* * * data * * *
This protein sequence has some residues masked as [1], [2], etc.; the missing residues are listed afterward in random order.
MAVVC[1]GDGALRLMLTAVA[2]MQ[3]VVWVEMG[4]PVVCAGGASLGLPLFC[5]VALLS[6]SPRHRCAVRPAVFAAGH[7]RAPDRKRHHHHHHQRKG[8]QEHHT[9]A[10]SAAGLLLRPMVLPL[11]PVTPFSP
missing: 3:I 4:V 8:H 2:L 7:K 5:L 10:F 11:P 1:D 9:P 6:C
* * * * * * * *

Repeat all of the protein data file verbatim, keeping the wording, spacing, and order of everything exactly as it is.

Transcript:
This protein sequence has some residues masked as [1], [2], etc.; the missing residues are listed afterward in random order.
MAVVC[1]GDGALRLMLTAVA[2]MQ[3]VVWVEMG[4]PVVCAGGASLGLPLFC[5]VALLS[6]SPRHRCAVRPAVFAAGH[7]RAPDRKRHHHHHHQRKG[8]QEHHT[9]A[10]SAAGLLLRPMVLPL[11]PVTPFSP
missing: 3:I 4:V 8:H 2:L 7:K 5:L 10:F 11:P 1:D 9:P 6:C